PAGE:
Interview with Rebecca Johnson

Love, Loss & Chianti, an exciting double-bill from award-winning British poet Christopher Reid, opens at the Riverside Studios later this month. I spoke with Rebecca Johnson, who stars alongside Robert Bathurst in The Song of Lunch and A Scattering. 

How did you get into acting?
I was always in plays at school. Even in primary school – I was cast as the witch in a telling of Hansel and Gretel. And boy, did I have fun with that!! School plays were augmented by ballet classes and drama classes outside school from the age of eight. I don’t think my family can ever remember a time when it wasn’t completely obvious that I was going to be an actor!

I went to a new school to do my A levels, where there happened to be a very inspiring drama teacher. He wrote plays for us, took us to the Edinburgh Festival to perform, got us a run over Christmas one year at the Cochrane Theatre here in London. It was such great experience of performance to gain early on. He also encouraged me to audition for drama school. LAMDA was the second school I attended an audition at and they offered me a place immediately after the recall.

Can you tell me a little bit about Love, Loss & Chianti and your character?
Our show translates to the stage two books of poems by Christopher Reid. The first half of the show is called A Scattering – it’s a collection of poems that Christopher wrote in response to the death of his wife Lucinda Gane. Robert Bathurst takes on the voice of the poet – while I embody the memory of his late wife. The second half of the show is called The Song of Lunch. Two former lovers (of which I play one) meet in a Soho, Italian restaurant for lunch. The reunion after fifteen years if full of fond memories until the wine takes effect! It’s funny and also somewhat close to the bone! So, I have two characters to play.

What was it about the role that appealed to you?
The main thing that appealed to me was Christopher Reid’s writing. He won the Costa Book Award 2009 for A Scattering. Besides winning the poetry category it also won the overall award for that year. Only one other poet has ever achieved that before: Seamus Heaney. It’s also a joy to work with Robert and Jason Morrell (the director).

What can audiences expect?
A Scattering and The Song of Lunch are both about love and loss – although the situation and the outcome of both is different. They’re also quite short – I for one, am a big fan of short shows!!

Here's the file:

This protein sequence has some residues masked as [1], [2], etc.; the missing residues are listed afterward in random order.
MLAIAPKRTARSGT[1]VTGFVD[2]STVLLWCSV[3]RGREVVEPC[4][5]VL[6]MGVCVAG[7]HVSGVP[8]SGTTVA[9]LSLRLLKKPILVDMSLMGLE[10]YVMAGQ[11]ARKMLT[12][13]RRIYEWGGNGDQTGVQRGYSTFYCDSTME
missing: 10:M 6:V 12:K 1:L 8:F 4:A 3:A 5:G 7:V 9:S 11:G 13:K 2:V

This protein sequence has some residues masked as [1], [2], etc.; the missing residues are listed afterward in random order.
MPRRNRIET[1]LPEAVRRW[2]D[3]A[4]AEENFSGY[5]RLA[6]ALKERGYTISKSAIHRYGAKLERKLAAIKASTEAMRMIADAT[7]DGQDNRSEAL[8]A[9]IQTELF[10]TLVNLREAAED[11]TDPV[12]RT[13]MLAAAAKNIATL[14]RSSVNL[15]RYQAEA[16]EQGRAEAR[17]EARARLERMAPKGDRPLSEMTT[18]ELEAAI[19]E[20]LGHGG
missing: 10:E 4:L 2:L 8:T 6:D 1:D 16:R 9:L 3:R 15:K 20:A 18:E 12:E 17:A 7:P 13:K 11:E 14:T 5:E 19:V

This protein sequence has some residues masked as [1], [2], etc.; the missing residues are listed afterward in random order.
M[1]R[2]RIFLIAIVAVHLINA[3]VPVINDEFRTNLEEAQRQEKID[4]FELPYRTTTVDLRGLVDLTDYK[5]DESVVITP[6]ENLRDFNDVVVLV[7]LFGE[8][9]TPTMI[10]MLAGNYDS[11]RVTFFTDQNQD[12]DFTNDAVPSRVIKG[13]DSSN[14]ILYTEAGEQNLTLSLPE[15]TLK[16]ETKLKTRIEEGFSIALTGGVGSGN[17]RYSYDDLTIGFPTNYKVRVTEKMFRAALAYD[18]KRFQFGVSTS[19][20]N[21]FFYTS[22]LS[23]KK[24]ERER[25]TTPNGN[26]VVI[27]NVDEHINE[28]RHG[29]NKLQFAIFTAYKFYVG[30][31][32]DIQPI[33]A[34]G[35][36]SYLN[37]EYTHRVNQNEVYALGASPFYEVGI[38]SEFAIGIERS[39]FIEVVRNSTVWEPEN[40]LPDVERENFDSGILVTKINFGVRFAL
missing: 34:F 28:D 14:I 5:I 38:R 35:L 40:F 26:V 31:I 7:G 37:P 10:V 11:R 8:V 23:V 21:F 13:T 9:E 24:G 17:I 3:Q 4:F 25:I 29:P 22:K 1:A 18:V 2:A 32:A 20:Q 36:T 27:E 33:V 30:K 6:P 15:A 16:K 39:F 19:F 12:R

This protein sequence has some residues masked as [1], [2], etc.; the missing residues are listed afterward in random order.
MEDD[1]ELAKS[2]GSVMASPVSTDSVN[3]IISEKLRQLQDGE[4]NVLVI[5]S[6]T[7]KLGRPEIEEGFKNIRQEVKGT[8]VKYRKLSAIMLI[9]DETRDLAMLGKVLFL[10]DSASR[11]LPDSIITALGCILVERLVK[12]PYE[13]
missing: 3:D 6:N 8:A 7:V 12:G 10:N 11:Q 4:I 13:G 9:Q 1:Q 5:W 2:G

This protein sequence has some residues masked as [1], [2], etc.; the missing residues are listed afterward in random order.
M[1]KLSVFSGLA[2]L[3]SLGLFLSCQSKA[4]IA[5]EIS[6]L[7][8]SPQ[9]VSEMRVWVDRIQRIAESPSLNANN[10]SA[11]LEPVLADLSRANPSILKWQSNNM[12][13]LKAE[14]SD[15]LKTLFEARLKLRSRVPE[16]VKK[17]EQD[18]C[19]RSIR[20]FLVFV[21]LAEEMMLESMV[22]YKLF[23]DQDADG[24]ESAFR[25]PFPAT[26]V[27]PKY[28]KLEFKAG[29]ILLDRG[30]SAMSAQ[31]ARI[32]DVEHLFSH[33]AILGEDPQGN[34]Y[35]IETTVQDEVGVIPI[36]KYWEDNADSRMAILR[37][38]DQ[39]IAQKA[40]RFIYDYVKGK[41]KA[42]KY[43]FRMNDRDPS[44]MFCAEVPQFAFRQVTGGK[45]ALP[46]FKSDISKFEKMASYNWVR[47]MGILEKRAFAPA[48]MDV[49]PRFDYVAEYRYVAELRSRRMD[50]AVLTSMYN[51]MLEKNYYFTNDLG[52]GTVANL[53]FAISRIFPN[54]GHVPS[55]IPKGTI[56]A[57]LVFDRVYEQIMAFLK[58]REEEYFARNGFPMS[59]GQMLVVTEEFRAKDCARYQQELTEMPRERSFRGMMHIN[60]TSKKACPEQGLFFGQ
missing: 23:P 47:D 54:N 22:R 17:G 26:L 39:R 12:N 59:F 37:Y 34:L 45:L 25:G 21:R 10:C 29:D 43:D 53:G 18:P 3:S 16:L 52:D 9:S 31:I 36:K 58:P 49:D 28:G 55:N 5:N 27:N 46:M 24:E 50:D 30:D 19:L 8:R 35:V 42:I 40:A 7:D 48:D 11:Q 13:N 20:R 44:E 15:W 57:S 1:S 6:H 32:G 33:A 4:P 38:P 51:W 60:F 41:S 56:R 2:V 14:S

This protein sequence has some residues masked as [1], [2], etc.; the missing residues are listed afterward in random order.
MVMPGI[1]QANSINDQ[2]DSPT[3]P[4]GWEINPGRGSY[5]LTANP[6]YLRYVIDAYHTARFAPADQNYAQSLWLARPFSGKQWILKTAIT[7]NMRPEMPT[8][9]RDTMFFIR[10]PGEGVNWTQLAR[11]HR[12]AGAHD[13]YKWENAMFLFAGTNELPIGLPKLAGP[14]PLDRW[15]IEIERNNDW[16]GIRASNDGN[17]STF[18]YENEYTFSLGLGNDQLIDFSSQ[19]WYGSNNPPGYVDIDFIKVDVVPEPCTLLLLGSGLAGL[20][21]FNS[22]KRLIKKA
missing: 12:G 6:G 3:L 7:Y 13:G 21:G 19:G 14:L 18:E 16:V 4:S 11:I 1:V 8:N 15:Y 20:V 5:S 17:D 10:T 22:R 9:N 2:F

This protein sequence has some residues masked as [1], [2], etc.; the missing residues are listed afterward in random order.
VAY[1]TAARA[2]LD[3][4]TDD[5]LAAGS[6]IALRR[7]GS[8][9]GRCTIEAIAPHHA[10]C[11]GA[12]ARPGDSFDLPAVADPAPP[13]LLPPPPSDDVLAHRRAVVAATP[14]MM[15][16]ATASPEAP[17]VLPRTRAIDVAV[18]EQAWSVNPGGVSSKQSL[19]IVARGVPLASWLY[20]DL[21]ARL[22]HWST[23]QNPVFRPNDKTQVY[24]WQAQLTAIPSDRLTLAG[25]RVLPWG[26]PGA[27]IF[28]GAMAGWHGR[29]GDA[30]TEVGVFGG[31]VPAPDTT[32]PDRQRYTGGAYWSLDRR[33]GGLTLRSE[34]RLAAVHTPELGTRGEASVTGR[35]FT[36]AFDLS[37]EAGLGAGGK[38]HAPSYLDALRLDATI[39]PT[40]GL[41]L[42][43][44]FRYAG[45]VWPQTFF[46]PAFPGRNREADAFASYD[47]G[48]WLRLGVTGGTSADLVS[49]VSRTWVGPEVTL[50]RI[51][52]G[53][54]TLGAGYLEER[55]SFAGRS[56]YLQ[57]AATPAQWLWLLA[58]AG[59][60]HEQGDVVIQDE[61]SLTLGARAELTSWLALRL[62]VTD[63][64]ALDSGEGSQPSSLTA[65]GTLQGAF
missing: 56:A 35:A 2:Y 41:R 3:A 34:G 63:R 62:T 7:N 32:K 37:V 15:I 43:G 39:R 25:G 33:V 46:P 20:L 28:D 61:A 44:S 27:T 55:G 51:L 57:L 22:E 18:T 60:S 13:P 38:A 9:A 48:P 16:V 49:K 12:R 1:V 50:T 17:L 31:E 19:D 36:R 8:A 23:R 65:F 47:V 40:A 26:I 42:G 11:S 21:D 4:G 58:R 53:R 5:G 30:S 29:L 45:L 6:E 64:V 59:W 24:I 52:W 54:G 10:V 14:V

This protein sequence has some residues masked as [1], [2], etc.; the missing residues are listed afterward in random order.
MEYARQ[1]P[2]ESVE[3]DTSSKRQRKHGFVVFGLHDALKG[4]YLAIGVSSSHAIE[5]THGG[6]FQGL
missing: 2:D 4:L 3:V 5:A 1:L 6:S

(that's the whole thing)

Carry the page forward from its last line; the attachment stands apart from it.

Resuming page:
We’ve all loved, we’ve all lost – it’s the nature of life. There’s great comfort in realising that we’re united by these universal emotions. And maybe theatre (and poetry) is there to liberate the feelings that would otherwise lie buried and unexpressed.

And the redevelopment of the Riverside Studios is very exciting. It’s going to be a lovely spot for Springtime evening out.

What are you most looking forward to about performing the show?
We’ve had plans to put this show together for about the last 18 months – since we did The Song of Lunch on its own at the Edinburgh Festival in 2018. So, I’m most looking forward to actually getting it up and running. And to see how the audience responds to it. I’m loving the fact also that Hammersmith is a short bus ride from my home. I might even get my running shoes on and run there of an evening!

I went to school in Hammersmith – there are many happy memories there for me. I remember the old Riverside Studios, under the excellent artistic directorship of Peter Gill. I’m looking forward to being part of the new chapter in its history. And to be able to perform at the site of so many productions that I look back on with admiration.
I’m looking forward to working with Robert again and getting the chance to put Christopher’s writing in front of a new audience.

Can you describe your character in three words?
Well I’ve got two characters, so can I have three words for each?
A Scattering: Brave, funny, undimmable
The Song of Lunch: Elegant, Oracle-eyed, pragmatic

Love, Loss and Chianti will run at Riverside Studios from Tuesday 25 February – Sunday 17 May 2020.

Photo credit: Hugo Glendinning

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